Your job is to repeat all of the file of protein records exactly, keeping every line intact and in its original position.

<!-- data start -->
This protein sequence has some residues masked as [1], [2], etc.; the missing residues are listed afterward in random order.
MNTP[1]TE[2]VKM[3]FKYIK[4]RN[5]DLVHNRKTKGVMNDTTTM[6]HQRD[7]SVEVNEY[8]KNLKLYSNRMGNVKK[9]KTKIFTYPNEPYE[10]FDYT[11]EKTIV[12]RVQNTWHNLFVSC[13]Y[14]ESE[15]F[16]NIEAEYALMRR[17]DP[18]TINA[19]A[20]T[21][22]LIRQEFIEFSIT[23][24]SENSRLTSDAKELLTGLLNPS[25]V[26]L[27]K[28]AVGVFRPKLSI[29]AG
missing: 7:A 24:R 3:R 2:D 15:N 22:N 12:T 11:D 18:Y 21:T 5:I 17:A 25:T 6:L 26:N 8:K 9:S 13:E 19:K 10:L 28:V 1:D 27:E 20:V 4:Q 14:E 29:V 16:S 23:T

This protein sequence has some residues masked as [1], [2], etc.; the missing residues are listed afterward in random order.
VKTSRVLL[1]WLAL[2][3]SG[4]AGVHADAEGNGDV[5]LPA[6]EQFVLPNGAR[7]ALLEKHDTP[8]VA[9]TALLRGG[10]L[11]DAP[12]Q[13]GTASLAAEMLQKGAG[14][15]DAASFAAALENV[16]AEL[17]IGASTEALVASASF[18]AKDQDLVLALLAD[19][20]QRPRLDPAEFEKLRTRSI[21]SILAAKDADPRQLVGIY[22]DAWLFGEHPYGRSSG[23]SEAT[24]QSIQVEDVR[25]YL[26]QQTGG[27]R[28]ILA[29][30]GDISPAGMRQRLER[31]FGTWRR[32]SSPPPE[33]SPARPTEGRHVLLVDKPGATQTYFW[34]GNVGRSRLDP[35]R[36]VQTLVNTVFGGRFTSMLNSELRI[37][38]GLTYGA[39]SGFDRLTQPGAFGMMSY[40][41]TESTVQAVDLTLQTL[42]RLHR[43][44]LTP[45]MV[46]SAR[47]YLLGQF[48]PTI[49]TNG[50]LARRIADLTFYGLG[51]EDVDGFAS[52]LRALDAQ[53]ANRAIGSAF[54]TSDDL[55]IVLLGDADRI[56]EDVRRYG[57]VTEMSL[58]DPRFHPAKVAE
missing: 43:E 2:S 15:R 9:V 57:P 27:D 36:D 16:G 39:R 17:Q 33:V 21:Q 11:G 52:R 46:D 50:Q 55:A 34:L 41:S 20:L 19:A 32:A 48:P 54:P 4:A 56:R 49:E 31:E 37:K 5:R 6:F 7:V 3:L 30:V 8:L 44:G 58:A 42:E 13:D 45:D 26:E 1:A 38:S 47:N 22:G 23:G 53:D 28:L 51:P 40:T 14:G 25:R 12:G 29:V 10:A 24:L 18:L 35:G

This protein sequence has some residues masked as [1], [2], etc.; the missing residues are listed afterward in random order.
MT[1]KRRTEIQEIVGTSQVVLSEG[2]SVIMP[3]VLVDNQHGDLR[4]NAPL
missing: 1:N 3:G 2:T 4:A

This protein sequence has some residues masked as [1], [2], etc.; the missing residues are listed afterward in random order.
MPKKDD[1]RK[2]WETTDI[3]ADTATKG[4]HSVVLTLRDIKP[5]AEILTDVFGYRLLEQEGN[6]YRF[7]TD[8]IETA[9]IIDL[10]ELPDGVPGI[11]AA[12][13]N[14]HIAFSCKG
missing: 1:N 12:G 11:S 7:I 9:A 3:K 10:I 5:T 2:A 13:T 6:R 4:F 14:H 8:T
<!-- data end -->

This protein sequence has some residues masked as [1], [2], etc.; the missing residues are listed afterward in random order.
MNTP[1]TE[2]VKM[3]FKYIK[4]RN[5]DLVHNRKTKGVMNDTTTM[6]HQRD[7]SVEVNEY[8]KNLKLYSNRMGNVKK[9]KTKIFTYPNEPYE[10]FDYT[11]EKTIV[12]RVQNTWHNLFVSC[13]Y[14]ESE[15]F[16]NIEAEYALMRR[17]DP[18]TINA[19]A[20]T[21][22]LIRQEFIEFSIT[23][24]SENSRLTSDAKELLTGLLNPS[25]V[26]L[27]K[28]AVGVFRPKLSI[29]AG
missing: 7:A 24:R 3:R 2:D 15:N 22:N 12:T 11:D 18:Y 21:T 5:I 17:A 25:T 6:L 26:N 8:K 9:S 13:E 19:K 10:L 28:V 1:D 27:E 20:V 4:Q 14:E 29:V 16:S 23:T

This protein sequence has some residues masked as [1], [2], etc.; the missing residues are listed afterward in random order.
VKTSRVLL[1]WLAL[2][3]SG[4]AGVHADAEGNGDV[5]LPA[6]EQFVLPNGAR[7]ALLEKHDTP[8]VA[9]TALLRGG[10]L[11]DAP[12]Q[13]GTASLAAEMLQKGAG[14][15]DAASFAAALENV[16]AEL[17]IGASTEALVASASF[18]AKDQDLVLALLAD[19][20]QRPRLDPAEFEKLRTRSI[21]SILAAKDADPRQLVGIY[22]DAWLFGEHPYGRSSG[23]SEAT[24]QSIQVEDVR[25]YL[26]QQTGG[27]R[28]ILA[29][30]GDISPAGMRQRLER[31]FGTWRR[32]SSPPPE[33]SPARPTEGRHVLLVDKPGATQTYFW[34]GNVGRSRLDP[35]R[36]VQTLVNTVFGGRFTSMLNSELRI[37][38]GLTYGA[39]SGFDRLTQPGAFGMMSY[40][41]TESTVQAVDLTLQTL[42]RLHR[43][44]LTP[45]MV[46]SAR[47]YLLGQF[48]PTI[49]TNG[50]LARRIADLTFYGLG[51]EDVDGFAS[52]LRALDAQ[53]ANRAIGSAF[54]TSDDL[55]IVLLGDADRI[56]EDVRRYG[57]VTEMSL[58]DPRFHPAKVAE
missing: 43:E 2:S 15:R 9:V 57:P 27:D 36:D 16:G 39:R 17:Q 33:V 21:Q 11:G 52:R 46:D 50:Q 55:A 34:L 41:S 20:L 19:A 32:A 48:P 54:P 4:A 56:R 49:E 31:E 37:K 5:R 6:F 7:V 3:L 30:V 8:L 44:G 58:A 42:E 13:D 45:D 26:E 1:A 38:S 47:N 22:G 23:G 53:D 28:L 51:P 40:T 14:G 25:R 12:G 29:V 10:A 24:L 18:L 35:G

This protein sequence has some residues masked as [1], [2], etc.; the missing residues are listed afterward in random order.
MT[1]KRRTEIQEIVGTSQVVLSEG[2]SVIMP[3]VLVDNQHGDLR[4]NAPL
missing: 1:N 3:G 2:T 4:A

This protein sequence has some residues masked as [1], [2], etc.; the missing residues are listed afterward in random order.
MPKKDD[1]RK[2]WETTDI[3]ADTATKG[4]HSVVLTLRDIKP[5]AEILTDVFGYRLLEQEGN[6]YRF[7]TD[8]IETA[9]IIDL[10]ELPDGVPGI[11]AA[12][13]N[14]HIAFSCKG
missing: 1:N 12:G 11:S 7:I 9:A 3:K 10:I 5:T 2:A 13:T 6:R 4:F 14:H 8:T